INTRODUCTION The financial sector is central to economic development as it serves the role of intermediary by mobilising savings and subsequently allocating credit for productive activities. However, in many developing countries including Pakistan, administered interest rate, domestic credit controls, high reserve requirements, use of captive banking system to finance large budgetary requirements of the government and controls on international capital inflows have remained the main features of the monetary policy. These repressive policies had their repercussions in the form of excess liquidity with the banking system, disintermediation of cash flows, segmentation of financial markets, underdeveloped money and capital markets, etc. [McKinnon (1973) and Shaw (1973)], therefore, argued that low interest rate ceilings unduly restrict the real flow of loan-able funds, thus depressing the quantity of productive investment (Hasan, M.Aynul. et al, 1996). On January 2, 1972 Prime Minister Zulfiqar Ali Bhutto announced the nationalisation of all major industries and thus Pakistan had a command economy at that time. DISCUSSION Financial liberalisation is defined as policy measures designed to deregulate certain operations of the financial system and transform its structure with a view to achieving a liberalised market oriented system (market economy) with an appropriate regulatory framework. The financial sector reforms can lead to increase in loan-able funds by attracting more household savings to bank deposits due to higher interest rates and, this in turn, can result in greater investment and faster economic growth. In Pakistan, various measures have been undertaken in the early 1990’s to liberalise the financial sector as part of the overall Structural Adjustment Programme (SAP) with the aim to improve the effectiveness of monetary policy. These policies were implemented by making a shift from direct to indirect monetary control and greater reliance on market forces. The main financial liberalisation policies were aimed at liberalising interest rates, reducing controls on credit, enhancing competition and efficiency in the financial system, strengthening the supervisory framework, promoting growth and deepening of the financial markets. In this context, measures were implemented as part of the broader financial sector reforms. (Hasan, M. Aynul. et al, 1996). And these reforms were the first major step for moving towards a market economy. In 1997 - 1998 the private sector investment increased from less than 8 percent to 9.4 percent and in 1998 - 1999 it fell to 8.4 percent. (Gopal Joshi, 2000). In 2004, the government reformed its priorities and set forward four major policy objectives on economic front from which the second one was to revive economic growth and restore investors' confidence (Ashfaque H. Khan, 2004). This proved to be fruitful by the privatization of 26 percent share of the PTCL amounting to $ 2.6 billion which was the single largest privatization transaction in the country’s history. It was the largest ever expansion of private sector credit (Ashfaque H. Khan, 2005). The investment upturn gained a stronger footing, particularly the private sector investment which remained buoyant owing to a rare confluence of various positive developments. Similarly, an increase in credit to private sector of Rs. 390.3 billion reflected investors' growing confidence on the future prospects of Pakistan’s market economy (Ashfaque H. Khan, 2005). Accordingly, three years of strong economic growth has given rise to the average income of the people.

Such increases in income levels have led in 2003 - 2004 to a sharp increase in consumer spending – real private consumption expenditure grew by 8.2 percent and further by 16.8 percent in 2004 - 2005 (Ashfaque H. Khan, 2005). Also to bring public and private sectors across the entire urban regions, to formulate and carry out a coordinated set of targeted investments, the Mega City Development Project was launched (Ashfaque H. Khan, 2005). Thus, during the last three years (2004 - 2007), Pakistan’s market economy continued to perform impressively and its economic fundamentals gained further strength. A sharp pick up in overall investment reached a new height of 23 percent of GDP and most notably, private investment remained buoyant owing to the persistence of strong consumer demand, despite of monetary policy tightening the credit to private sector, it continued to grow strongly by 24.6 percent at the back of improving investment climate (Ashfaque H. Khan, 2007). CONCLUSION By now, Pakistan meets most of the essential requirements that the foreign businesses and investors are looking for deep-rooted structural reforms, high standards of economic governance, outward looking orientation, liberalized trade and investment regime, easy access to policy makers, low production costs, sophisticated financial sector and Pakistan’s location as a regional hub make it a highly attractive country for market economy. It is clear from the facts and figures that in 1973 Pakistan was completely a command economy, and later the governments changed their priorities and brought reforms in important areas like finance to increase privatization. The statistics of several years as shown above makes it clear that privatization has increased massively which indicates that Pakistan has gradually moved towards market economy over the last ten years.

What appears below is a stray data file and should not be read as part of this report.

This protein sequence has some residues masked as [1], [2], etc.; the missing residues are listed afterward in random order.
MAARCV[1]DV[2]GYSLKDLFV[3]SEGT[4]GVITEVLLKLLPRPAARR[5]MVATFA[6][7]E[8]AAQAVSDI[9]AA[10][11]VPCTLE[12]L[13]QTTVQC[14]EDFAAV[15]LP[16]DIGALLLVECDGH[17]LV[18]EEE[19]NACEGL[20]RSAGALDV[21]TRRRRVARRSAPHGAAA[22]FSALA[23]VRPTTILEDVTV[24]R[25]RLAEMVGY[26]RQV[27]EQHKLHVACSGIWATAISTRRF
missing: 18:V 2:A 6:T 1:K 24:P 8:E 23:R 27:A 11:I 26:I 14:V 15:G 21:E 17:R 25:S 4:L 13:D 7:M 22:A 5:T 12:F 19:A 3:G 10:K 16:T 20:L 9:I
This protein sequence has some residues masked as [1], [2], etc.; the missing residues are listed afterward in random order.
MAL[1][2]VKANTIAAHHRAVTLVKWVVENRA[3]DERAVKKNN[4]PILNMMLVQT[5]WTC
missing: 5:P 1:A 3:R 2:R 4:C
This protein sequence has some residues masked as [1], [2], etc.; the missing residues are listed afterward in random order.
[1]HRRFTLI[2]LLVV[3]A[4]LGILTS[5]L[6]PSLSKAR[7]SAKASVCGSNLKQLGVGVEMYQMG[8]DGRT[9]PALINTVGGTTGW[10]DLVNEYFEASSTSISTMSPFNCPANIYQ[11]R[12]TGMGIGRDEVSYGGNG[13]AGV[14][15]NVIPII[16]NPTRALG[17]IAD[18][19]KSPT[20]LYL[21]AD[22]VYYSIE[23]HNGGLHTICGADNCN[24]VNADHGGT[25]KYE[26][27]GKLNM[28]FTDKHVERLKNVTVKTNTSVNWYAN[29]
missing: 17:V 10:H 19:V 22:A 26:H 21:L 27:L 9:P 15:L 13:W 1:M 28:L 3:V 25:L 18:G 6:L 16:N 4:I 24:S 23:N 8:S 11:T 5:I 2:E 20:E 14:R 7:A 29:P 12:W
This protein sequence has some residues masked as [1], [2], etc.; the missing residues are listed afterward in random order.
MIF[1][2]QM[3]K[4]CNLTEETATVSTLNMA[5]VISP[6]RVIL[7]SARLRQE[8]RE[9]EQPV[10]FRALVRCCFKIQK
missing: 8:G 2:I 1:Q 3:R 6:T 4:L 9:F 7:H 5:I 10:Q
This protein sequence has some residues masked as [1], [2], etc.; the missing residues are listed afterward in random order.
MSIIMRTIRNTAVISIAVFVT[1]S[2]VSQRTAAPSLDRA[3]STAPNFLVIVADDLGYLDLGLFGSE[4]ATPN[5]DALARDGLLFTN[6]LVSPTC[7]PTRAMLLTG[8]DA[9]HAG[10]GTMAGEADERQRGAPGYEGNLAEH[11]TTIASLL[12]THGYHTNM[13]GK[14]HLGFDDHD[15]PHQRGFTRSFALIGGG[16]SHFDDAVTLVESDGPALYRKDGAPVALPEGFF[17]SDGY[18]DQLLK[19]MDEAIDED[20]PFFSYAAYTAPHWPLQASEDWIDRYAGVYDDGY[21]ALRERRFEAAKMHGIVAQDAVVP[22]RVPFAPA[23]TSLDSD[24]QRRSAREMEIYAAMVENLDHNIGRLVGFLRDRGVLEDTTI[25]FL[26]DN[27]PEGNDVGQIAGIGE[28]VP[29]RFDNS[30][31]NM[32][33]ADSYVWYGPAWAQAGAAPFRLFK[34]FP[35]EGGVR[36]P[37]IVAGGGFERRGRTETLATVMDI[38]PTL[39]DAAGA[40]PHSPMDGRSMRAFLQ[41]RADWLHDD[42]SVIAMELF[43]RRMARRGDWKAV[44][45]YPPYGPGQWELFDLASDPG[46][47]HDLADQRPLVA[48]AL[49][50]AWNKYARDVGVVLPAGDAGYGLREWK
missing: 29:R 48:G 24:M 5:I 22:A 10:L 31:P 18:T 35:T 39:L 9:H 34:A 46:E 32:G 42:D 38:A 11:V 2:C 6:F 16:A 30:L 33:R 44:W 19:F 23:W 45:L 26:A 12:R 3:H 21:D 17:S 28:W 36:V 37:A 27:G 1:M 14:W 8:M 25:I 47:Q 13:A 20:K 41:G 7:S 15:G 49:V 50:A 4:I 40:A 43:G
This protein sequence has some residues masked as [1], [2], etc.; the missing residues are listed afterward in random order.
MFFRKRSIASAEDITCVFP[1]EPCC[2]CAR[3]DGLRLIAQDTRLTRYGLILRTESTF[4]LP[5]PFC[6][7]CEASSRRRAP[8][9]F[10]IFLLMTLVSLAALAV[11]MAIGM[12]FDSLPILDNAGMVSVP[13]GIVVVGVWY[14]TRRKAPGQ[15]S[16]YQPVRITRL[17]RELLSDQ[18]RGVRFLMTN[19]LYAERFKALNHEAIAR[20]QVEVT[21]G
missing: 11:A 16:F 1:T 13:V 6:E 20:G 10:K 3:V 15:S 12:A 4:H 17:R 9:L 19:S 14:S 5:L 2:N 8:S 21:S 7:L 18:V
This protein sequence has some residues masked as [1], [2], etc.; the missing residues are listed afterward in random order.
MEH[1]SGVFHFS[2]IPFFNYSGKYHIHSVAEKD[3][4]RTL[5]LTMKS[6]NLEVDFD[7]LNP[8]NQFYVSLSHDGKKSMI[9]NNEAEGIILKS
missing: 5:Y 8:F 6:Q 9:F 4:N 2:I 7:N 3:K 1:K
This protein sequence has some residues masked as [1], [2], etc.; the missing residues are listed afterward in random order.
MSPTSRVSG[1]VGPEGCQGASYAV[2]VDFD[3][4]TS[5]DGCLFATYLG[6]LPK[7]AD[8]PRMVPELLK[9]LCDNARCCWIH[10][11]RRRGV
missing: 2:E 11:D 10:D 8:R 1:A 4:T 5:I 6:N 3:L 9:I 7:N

REFERENCES
Kemal, A.R. (1996). Why regulate a privatised firm? [Online]. 04 Oct.2008 [cited 5 October 2008], p.1. accessed on : <http://findarticles.com/p/articles/mi_6788/is_4_35/ai_n28682506> Kemal, A.R. (2000) Privatization in Pakistan. in Joshi, Gopal (ed.) privatization in south asia: minimizing negative social effects through restructuring. India. International Labour Office, pp. 143-169 Hasan, M. Aynul, H. Khan, Ashfaque and Ali, S. Sajid (1996). Financial sector reform and its impact on investment and economic growth: an econometric approach [online] [cited 5 October 2008], accessed on: <http://findarticles.com/p/articles/mi_6788/is_/ai_n28682522> H. Khan, Ashfaque (2007) Three Years of Prime Minister Shaukat Aziz Government. Pakistan Observer 10 Sept 2007. p.4. H. Khan, Ashfaque (2005) Economic Achievements: First Year of Prime Minister Shaukat Aziz Government. Pakistan Observer 29 August 2005. p.4. H. Khan, Ashfaque (2004) Pakistan Economy: From Peril to Stability. Pakistan Observer 28 August 2004. p.4. H. Khan, Ashfaque (2004) Economic Turnaround and Shaukat Aziz. The Nation. 14 August 2004. p.3.

H. Khan, Ashfaque (2003) Federal Budget 2003-04: A Response to Critiques. The DAWN. 23 June 2003. p.6.